Oil palm harvesting – looking for better ways
Mahbob Abdullah | 03 Aug 2018 00:30
The plantation industry can survive only through improved productivity. The search goes on and one way is to find a better tool to cut oil palm fruit bunches. Recently at a planters’ conference in Kuala Lumpur, I visited the exhibition and was sufficiently impressed to write about it in this column.
As a boy in the 1950s, I had often stood to watch a worker climb a tall palm to cut the bunches with an axe. Of course, he would not be able to cut many bunches as he would have to pick his footing on his way down and climb up another tree.
That would not work today as we have planted over five million hectares of oil palm in the country and that would be over 700 million trees that would need harvesting, and if it is to be done on a 10-day round, that would mean about 70 million trees to be visited each day.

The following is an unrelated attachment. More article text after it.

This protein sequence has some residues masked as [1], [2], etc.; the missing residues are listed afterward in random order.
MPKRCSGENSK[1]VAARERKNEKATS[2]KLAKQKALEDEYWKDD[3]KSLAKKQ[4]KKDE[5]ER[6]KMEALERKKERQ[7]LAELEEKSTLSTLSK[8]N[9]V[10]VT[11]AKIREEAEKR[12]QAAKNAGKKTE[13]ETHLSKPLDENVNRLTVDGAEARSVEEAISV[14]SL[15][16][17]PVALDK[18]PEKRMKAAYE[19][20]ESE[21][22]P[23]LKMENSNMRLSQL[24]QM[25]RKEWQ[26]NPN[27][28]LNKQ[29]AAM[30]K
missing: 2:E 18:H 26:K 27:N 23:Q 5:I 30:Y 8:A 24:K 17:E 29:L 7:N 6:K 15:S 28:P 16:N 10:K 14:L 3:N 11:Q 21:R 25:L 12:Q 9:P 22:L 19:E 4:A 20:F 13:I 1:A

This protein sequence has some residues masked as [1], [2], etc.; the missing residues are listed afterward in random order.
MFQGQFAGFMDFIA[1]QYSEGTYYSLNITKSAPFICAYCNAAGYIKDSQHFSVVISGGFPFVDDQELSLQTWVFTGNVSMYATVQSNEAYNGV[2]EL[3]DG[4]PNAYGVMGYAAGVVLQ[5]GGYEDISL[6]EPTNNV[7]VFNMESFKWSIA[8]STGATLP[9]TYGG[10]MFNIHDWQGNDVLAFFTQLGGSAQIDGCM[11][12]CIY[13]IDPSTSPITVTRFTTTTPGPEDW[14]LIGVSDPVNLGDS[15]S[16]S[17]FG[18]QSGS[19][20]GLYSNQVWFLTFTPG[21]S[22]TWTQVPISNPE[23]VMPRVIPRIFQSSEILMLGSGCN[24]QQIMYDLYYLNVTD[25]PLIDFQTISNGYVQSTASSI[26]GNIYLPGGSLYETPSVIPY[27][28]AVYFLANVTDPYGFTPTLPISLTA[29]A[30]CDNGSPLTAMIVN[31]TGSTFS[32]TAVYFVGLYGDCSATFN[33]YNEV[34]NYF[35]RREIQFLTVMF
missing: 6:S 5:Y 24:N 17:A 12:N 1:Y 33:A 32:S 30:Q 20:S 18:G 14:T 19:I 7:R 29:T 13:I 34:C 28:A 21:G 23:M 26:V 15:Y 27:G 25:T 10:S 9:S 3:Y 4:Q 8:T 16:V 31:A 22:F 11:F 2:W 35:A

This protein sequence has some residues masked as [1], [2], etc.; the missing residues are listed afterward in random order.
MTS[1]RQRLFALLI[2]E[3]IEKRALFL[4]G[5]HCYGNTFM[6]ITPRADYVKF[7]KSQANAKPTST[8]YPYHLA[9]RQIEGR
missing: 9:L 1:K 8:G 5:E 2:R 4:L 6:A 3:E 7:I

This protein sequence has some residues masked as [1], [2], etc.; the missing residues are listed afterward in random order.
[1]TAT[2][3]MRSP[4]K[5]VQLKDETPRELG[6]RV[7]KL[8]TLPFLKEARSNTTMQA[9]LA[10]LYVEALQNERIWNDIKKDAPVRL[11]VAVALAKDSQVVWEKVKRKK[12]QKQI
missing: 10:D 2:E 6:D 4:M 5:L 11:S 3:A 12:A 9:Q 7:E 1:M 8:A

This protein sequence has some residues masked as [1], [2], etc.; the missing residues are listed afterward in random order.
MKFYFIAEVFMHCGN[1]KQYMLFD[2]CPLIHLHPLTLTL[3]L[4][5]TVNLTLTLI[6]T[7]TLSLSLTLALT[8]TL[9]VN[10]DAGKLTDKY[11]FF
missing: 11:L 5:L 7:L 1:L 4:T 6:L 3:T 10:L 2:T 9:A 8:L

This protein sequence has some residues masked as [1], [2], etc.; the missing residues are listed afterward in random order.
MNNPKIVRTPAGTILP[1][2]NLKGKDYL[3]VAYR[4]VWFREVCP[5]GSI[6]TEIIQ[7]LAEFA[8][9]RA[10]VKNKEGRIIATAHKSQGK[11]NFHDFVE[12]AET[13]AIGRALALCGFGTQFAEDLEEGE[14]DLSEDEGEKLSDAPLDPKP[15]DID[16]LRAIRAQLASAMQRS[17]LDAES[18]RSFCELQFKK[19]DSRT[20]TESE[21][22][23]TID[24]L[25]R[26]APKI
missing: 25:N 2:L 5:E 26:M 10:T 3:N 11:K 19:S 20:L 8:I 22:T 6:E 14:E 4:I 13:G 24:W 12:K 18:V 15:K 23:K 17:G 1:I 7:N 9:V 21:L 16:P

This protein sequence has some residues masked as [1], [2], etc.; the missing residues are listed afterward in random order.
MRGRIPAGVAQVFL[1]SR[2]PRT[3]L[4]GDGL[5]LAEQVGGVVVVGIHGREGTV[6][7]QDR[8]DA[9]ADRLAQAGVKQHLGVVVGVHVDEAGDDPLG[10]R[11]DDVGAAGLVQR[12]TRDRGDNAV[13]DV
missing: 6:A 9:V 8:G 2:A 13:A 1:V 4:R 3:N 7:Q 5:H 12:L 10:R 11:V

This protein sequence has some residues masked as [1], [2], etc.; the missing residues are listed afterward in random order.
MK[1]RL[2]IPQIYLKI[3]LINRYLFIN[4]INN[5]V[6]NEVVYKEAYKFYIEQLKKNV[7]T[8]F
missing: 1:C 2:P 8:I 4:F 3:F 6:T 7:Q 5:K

Harvesting has improved over the years as climbing stopped and bamboo poles were used with the sickle at the end, and the best cutters seem to come from Lombok or Sulawesi. With ease, they can cut the bunch using the tip of the sickle to find the stalk of the bunch high up above them and in two or three pulls will bring the bunch down.
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